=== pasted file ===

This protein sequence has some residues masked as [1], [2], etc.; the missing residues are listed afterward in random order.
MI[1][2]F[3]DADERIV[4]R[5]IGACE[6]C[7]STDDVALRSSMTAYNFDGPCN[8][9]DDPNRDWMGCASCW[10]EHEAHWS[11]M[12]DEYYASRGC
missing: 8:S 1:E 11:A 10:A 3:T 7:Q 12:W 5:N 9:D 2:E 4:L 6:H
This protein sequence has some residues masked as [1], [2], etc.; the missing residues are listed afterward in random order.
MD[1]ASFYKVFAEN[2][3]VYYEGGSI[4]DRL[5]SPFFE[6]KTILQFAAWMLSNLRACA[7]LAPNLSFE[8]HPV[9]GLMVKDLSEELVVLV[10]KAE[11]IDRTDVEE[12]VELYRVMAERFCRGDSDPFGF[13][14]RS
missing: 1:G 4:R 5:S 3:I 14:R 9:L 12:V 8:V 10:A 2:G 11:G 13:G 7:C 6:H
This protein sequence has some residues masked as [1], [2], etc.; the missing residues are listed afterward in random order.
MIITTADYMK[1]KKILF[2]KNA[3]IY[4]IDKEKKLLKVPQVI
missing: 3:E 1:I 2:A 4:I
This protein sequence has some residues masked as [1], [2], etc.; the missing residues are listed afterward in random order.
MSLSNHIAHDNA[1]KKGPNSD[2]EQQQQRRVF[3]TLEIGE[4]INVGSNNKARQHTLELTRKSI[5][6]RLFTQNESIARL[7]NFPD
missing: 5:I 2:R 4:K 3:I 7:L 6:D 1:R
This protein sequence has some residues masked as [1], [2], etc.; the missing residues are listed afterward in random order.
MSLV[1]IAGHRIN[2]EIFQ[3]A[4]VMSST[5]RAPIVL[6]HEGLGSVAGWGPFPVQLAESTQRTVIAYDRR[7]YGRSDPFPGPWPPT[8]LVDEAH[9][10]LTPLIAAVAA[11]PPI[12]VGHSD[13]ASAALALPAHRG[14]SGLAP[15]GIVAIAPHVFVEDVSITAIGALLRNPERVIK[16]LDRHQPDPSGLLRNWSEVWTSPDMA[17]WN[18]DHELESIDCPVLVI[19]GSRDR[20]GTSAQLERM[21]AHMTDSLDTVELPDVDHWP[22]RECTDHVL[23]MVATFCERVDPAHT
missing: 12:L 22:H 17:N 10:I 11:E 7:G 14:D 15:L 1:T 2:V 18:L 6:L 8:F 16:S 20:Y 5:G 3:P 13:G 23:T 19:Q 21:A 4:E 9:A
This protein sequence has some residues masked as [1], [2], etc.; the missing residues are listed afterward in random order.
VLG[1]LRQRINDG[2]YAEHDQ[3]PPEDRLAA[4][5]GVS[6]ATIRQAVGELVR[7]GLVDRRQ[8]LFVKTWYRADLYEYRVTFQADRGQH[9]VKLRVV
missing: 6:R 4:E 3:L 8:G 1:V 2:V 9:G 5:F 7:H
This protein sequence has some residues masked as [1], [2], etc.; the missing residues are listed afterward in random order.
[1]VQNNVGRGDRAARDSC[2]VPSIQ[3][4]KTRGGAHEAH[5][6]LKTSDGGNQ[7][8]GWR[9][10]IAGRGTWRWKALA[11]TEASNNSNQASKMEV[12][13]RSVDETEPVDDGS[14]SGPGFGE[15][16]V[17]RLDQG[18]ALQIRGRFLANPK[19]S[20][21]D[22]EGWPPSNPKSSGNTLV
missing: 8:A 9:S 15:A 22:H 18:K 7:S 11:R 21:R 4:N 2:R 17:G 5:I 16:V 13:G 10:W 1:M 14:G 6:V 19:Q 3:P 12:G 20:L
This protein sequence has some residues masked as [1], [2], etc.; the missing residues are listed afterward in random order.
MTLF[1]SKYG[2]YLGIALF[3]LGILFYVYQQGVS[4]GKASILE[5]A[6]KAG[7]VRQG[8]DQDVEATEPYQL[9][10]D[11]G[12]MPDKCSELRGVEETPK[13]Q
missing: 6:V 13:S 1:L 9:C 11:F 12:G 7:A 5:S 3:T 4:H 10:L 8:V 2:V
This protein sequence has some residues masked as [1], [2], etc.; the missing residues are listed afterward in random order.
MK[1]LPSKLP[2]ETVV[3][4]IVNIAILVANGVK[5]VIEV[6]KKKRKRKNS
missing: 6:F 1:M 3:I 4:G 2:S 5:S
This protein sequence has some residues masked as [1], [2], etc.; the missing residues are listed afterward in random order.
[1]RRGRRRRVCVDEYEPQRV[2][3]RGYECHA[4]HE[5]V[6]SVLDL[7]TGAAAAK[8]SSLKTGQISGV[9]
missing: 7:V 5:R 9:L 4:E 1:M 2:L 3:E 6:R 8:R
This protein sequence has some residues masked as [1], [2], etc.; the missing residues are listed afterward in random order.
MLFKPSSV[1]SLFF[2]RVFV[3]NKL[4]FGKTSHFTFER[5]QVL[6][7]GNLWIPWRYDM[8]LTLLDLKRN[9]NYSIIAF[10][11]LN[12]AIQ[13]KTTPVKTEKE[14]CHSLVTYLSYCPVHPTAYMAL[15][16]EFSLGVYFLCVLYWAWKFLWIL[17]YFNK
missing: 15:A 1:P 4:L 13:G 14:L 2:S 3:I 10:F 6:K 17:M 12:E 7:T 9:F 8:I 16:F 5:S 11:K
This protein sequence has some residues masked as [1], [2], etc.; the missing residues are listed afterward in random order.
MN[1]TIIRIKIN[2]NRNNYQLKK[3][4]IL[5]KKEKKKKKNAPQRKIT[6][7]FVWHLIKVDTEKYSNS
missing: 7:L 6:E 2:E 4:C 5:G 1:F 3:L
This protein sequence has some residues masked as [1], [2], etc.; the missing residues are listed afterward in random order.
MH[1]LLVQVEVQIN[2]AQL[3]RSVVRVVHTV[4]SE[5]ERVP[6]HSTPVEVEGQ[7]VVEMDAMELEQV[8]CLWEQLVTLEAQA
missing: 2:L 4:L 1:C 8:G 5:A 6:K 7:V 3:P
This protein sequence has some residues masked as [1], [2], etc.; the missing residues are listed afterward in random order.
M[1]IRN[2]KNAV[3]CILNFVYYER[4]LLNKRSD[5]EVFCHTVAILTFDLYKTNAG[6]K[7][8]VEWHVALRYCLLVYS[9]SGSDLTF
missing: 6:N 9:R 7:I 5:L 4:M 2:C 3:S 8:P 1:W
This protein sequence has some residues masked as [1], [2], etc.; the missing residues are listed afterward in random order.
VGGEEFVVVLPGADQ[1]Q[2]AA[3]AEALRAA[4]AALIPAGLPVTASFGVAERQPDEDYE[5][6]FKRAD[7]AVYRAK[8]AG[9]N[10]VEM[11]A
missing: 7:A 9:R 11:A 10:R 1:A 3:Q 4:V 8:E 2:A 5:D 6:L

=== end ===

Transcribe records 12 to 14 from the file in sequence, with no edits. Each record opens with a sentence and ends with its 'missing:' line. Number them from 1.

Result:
This protein sequence has some residues masked as [1], [2], etc.; the missing residues are listed afterward in random order.
MN[1]TIIRIKIN[2]NRNNYQLKK[3][4]IL[5]KKEKKKKKNAPQRKIT[6][7]FVWHLIKVDTEKYSNS
missing: 7:L 6:E 2:E 4:C 5:G 1:F 3:L
This protein sequence has some residues masked as [1], [2], etc.; the missing residues are listed afterward in random order.
MH[1]LLVQVEVQIN[2]AQL[3]RSVVRVVHTV[4]SE[5]ERVP[6]HSTPVEVEGQ[7]VVEMDAMELEQV[8]CLWEQLVTLEAQA
missing: 2:L 4:L 1:C 8:G 5:A 6:K 7:V 3:P
This protein sequence has some residues masked as [1], [2], etc.; the missing residues are listed afterward in random order.
M[1]IRN[2]KNAV[3]CILNFVYYER[4]LLNKRSD[5]EVFCHTVAILTFDLYKTNAG[6]K[7][8]VEWHVALRYCLLVYS[9]SGSDLTF
missing: 6:N 9:R 7:I 5:L 4:M 2:C 3:S 8:P 1:W